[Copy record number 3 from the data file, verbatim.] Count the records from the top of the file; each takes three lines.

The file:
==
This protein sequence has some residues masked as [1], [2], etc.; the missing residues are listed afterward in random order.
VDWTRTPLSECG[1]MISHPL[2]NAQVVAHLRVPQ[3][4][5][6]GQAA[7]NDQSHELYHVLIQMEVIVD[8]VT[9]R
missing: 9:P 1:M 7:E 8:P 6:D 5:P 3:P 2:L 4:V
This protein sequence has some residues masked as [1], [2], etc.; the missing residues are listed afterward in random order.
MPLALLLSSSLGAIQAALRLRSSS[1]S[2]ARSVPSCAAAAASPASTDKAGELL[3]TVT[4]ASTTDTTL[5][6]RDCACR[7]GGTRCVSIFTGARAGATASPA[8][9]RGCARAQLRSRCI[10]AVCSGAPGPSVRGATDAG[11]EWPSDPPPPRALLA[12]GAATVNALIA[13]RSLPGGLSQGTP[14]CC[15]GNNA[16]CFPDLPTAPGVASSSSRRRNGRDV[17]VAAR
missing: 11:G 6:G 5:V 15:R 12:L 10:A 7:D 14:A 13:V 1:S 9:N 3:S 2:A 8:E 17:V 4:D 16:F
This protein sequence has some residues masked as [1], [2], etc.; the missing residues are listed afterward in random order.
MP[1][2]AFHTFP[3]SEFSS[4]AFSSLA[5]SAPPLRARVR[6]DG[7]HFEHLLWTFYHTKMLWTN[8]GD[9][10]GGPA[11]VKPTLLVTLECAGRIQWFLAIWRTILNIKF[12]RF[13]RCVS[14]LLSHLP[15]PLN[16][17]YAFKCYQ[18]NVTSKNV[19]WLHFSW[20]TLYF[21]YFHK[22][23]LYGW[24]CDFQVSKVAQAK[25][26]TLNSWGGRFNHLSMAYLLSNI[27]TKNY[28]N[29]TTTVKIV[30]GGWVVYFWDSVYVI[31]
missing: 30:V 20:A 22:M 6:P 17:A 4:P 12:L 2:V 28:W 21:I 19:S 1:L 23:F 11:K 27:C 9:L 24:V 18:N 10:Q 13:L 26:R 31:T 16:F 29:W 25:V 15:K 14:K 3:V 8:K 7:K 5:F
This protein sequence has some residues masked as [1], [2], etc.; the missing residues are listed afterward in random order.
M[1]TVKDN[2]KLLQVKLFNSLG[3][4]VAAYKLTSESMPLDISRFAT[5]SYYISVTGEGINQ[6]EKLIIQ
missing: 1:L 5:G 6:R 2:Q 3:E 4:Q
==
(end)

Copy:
This protein sequence has some residues masked as [1], [2], etc.; the missing residues are listed afterward in random order.
MP[1][2]AFHTFP[3]SEFSS[4]AFSSLA[5]SAPPLRARVR[6]DG[7]HFEHLLWTFYHTKMLWTN[8]GD[9][10]GGPA[11]VKPTLLVTLECAGRIQWFLAIWRTILNIKF[12]RF[13]RCVS[14]LLSHLP[15]PLN[16][17]YAFKCYQ[18]NVTSKNV[19]WLHFSW[20]TLYF[21]YFHK[22][23]LYGW[24]CDFQVSKVAQAK[25][26]TLNSWGGRFNHLSMAYLLSNI[27]TKNY[28]N[29]TTTVKIV[30]GGWVVYFWDSVYVI[31]
missing: 30:V 20:A 22:M 6:P 17:A 4:P 12:L 2:V 28:W 21:I 19:S 1:L 23:F 11:K 27:C 9:L 24:V 18:N 10:Q 13:L 26:R 31:T 16:F 29:W 25:V 15:K 14:K 3:V 8:K 7:K 5:F